Standard sort of day

2007-02-12

in Daily updates, Oxford

Holywell Street

This has been a fairly good day. There was some good news, and some promising silence. I got some thesis reading done, saw some rarely seen friends in Wadham, and attended an interesting lecture. Tomorrow, I shall try to focus on the first of those.

PS. People with phony degrees may well be charlatans, misleading the public, but it seems more than a bit over-dramatic to call one a ‘menace to science‘ on the front page of The Guardian.

Report a typo or inaccuracy

{ 10 comments… read them below or add one }

Jenn February 13, 2007 at 4:33 am

What a tease…

Milan February 13, 2007 at 6:29 am

Today’s photo may look dark and/or brooding, but it is simply evidence of my subterranean existence – the sort where I am annoyed by the twittering birds at *checks watch* 6:28am.

Brett February 13, 2007 at 9:40 am

I wouldnt say a menace to science but I would say a possible menace to society. If people are taking her medical/nutritional advice based on an understanding that she is a qualified and knowlegable physician that is very dangerous. There are enough real doctors out there abusing their authoratative positions.

actually... February 13, 2007 at 10:45 am

McKeith doesn’t have a single peer-reviewed paper in publication yet passes herself off as a medical and nutritional authority, giving advice that is quite often chemically nonsensical. Not only does she misinform the general public she does a great disservice to research as a whole.

If that doesn’t constitute a menace to science I don’t know what does.

Milan February 13, 2007 at 12:07 pm

What we are arguing about is not science in any pure form, but alterations in the interface between science and society. The argument is that people are incapable of distinguishing real from phony credentials, and thus unable to determine what is credible and what is not.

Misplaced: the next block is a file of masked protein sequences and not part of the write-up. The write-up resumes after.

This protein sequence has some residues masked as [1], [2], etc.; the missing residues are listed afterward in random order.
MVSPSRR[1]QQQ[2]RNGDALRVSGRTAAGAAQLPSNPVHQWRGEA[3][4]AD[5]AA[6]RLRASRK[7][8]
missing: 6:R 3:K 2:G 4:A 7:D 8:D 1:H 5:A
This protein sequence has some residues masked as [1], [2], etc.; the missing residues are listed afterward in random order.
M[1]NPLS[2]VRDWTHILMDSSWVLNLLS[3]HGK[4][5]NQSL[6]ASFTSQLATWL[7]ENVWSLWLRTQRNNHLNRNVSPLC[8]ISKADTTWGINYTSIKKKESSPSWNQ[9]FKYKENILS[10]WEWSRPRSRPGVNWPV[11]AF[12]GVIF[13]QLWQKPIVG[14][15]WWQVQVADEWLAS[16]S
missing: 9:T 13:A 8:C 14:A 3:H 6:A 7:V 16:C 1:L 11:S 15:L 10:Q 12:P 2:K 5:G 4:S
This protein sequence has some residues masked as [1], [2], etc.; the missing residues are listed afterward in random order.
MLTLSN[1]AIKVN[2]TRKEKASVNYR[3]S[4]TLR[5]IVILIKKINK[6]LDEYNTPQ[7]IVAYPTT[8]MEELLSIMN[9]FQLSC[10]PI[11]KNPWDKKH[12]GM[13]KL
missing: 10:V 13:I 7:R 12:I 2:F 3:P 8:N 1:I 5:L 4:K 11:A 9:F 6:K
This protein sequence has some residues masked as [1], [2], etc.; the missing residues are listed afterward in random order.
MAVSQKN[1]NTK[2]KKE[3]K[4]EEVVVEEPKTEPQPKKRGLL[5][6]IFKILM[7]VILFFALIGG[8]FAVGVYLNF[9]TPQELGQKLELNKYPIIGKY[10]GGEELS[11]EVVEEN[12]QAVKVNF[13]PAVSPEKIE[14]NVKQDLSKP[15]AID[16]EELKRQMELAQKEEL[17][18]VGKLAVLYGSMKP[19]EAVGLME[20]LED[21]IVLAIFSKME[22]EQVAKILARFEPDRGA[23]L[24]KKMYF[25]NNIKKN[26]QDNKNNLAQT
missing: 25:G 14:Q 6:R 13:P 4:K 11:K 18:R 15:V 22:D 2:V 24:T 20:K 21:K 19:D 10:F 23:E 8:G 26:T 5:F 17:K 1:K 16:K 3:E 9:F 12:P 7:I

This may be fair enough, in the area of nutrition. Aside from the basics, it doesn’t seem to me like there is any consensus on what kind of diet is actually healthy. I don’t know if that is an accurate reflection of the beliefs among nutritionists, but it does seem to be a common perception of the field within the general public.

Of course, quacks aren’t the only ones who distort people’s ideas about what to eat. Canada’s food guide is notoriously heavily influenced by major food producers.

Milan February 13, 2007 at 12:11 pm

Also, being an actual scientist-doctor-etc is not necessary to give good advice to normal people about what scientists-doctors-whatevers have discovered. There, the issue is the defensibility of your statements, not of whatever bits of paper you do or do not have stuck to your wall.

actually... February 13, 2007 at 2:57 pm

“Also, being an actual scientist-doctor-etc is not necessary to give good advice to normal people about what scientists-doctors-whatevers have discovered. ”

I didn’t suggest that it was. My concern was that, as outlined in the Guardian article, bad science, in fact, totally incorrect science, is being presented as hard fact.

“What we are arguing about is not science in any pure form”
You should be. It’s just as important as the argument about credentials. Propagation of scientific misinformation does everybody a bad service.

Anonymous February 13, 2007 at 4:08 pm

I question whether anyone is actually still foolish enough to believe television personalities when they talk about what is healthy to eat.

Of course, Leo is the exception. Everyone go vegetarian, and stop buying diamonds.

Milan February 13, 2007 at 4:22 pm

@actually…

What I mean is that McKeith has no effect on real science. She may affect what the general public believes, but she isn’t a menace to the institution itself except insofar as confusion might diminish public faith in scientific findings.

I’m not saying that McKeith is not spreading falsehoods, I am saying that The Guardian has over-stated and miscategorized her effect.

@Anonymous

While skepticism is probably justified, people do seem to have faith in these things. I personally know people who tried the Atkins diet, and it is largely on account of media coverage that I choose to take Omega-3 supplements.

Anonymous February 18, 2007 at 9:54 pm

Gillian McKeith banned from calling herself ‘Dr’. Gillian McKeith, a “nutritionist” who has had several UK TV series, endless adverts for health supplements and sex pills, has for years used her title of Doctor to persuade people that she actually knows what she’s talking about. Except now, thanks to the Advertising Standards Authority, she’s no longer allowed to call herself a Doctor. I guess non-accredited correspondence-course PhDs and the membership of the American Association of Nutritional Consultants, something that a dead cat can be a member of for the princely sum of $60, doesn’t actually mean much after all.

Leave a Comment

You can use these HTML tags and attributes: <a href="" title=""> <abbr title=""> <acronym title=""> <b> <blockquote cite=""> <cite> <code> <del datetime=""> <em> <i> <q cite=""> <s> <strike> <strong>

Previous post:

Next post: